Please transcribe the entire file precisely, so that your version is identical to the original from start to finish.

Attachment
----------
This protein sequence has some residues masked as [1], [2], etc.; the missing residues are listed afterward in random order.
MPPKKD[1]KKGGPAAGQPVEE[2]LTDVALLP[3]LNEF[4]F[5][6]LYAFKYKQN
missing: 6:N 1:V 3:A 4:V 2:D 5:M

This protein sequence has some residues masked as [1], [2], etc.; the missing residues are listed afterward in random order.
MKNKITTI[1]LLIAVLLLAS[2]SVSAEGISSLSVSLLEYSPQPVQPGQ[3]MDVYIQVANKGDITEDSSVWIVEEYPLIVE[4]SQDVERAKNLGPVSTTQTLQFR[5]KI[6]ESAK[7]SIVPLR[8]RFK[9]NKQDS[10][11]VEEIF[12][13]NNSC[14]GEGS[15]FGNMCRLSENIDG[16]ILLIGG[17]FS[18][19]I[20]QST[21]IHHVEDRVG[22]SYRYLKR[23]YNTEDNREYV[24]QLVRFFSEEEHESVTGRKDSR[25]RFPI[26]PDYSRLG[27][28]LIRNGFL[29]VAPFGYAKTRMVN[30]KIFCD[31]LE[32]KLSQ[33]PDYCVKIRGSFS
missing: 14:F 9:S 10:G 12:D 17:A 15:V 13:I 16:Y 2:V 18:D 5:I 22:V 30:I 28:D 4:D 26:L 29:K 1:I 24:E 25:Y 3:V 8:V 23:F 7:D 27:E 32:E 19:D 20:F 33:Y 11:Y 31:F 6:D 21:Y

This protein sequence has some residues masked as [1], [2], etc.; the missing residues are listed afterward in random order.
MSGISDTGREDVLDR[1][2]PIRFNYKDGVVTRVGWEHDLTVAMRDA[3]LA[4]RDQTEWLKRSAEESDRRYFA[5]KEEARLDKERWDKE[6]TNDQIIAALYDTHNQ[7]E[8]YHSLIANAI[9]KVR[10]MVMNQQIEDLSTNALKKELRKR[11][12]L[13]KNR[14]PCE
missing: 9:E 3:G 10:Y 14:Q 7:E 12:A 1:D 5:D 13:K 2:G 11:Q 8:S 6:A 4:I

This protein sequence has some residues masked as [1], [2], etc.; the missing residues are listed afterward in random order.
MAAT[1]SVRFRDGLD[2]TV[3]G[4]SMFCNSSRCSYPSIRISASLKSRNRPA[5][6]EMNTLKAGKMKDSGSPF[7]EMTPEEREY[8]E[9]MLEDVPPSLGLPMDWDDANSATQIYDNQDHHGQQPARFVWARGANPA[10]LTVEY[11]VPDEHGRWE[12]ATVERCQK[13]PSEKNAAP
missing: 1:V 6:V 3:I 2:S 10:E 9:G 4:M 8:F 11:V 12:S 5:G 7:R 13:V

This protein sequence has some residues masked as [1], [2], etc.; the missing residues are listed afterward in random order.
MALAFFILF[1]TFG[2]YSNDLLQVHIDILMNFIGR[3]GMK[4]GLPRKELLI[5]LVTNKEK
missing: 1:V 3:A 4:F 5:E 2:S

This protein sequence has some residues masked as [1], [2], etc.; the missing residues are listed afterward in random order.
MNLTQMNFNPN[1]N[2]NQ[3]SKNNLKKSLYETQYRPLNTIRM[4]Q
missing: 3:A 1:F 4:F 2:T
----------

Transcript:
This protein sequence has some residues masked as [1], [2], etc.; the missing residues are listed afterward in random order.
MPPKKD[1]KKGGPAAGQPVEE[2]LTDVALLP[3]LNEF[4]F[5][6]LYAFKYKQN
missing: 6:N 1:V 3:A 4:V 2:D 5:M

This protein sequence has some residues masked as [1], [2], etc.; the missing residues are listed afterward in random order.
MKNKITTI[1]LLIAVLLLAS[2]SVSAEGISSLSVSLLEYSPQPVQPGQ[3]MDVYIQVANKGDITEDSSVWIVEEYPLIVE[4]SQDVERAKNLGPVSTTQTLQFR[5]KI[6]ESAK[7]SIVPLR[8]RFK[9]NKQDS[10][11]VEEIF[12][13]NNSC[14]GEGS[15]FGNMCRLSENIDG[16]ILLIGG[17]FS[18][19]I[20]QST[21]IHHVEDRVG[22]SYRYLKR[23]YNTEDNREYV[24]QLVRFFSEEEHESVTGRKDSR[25]RFPI[26]PDYSRLG[27][28]LIRNGFL[29]VAPFGYAKTRMVN[30]KIFCD[31]LE[32]KLSQ[33]PDYCVKIRGSFS
missing: 14:F 9:S 10:G 12:D 17:A 15:V 13:I 16:Y 2:V 18:D 5:I 22:V 30:I 28:D 4:D 26:L 29:K 1:I 24:E 25:Y 3:V 8:V 23:F 7:D 27:E 32:E 19:D 20:F 33:Y 11:Y 31:F 6:D 21:Y

This protein sequence has some residues masked as [1], [2], etc.; the missing residues are listed afterward in random order.
MSGISDTGREDVLDR[1][2]PIRFNYKDGVVTRVGWEHDLTVAMRDA[3]LA[4]RDQTEWLKRSAEESDRRYFA[5]KEEARLDKERWDKE[6]TNDQIIAALYDTHNQ[7]E[8]YHSLIANAI[9]KVR[10]MVMNQQIEDLSTNALKKELRKR[11][12]L[13]KNR[14]PCE
missing: 9:E 3:G 10:Y 14:Q 7:E 12:A 1:D 5:D 13:K 2:G 11:Q 8:S 6:A 4:I

This protein sequence has some residues masked as [1], [2], etc.; the missing residues are listed afterward in random order.
MAAT[1]SVRFRDGLD[2]TV[3]G[4]SMFCNSSRCSYPSIRISASLKSRNRPA[5][6]EMNTLKAGKMKDSGSPF[7]EMTPEEREY[8]E[9]MLEDVPPSLGLPMDWDDANSATQIYDNQDHHGQQPARFVWARGANPA[10]LTVEY[11]VPDEHGRWE[12]ATVERCQK[13]PSEKNAAP
missing: 1:V 6:V 3:I 2:S 10:E 9:G 4:M 8:F 11:V 12:S 5:G 7:R 13:V

This protein sequence has some residues masked as [1], [2], etc.; the missing residues are listed afterward in random order.
MALAFFILF[1]TFG[2]YSNDLLQVHIDILMNFIGR[3]GMK[4]GLPRKELLI[5]LVTNKEK
missing: 1:V 3:A 4:F 5:E 2:S

This protein sequence has some residues masked as [1], [2], etc.; the missing residues are listed afterward in random order.
MNLTQMNFNPN[1]N[2]NQ[3]SKNNLKKSLYETQYRPLNTIRM[4]Q
missing: 3:A 1:F 4:F 2:T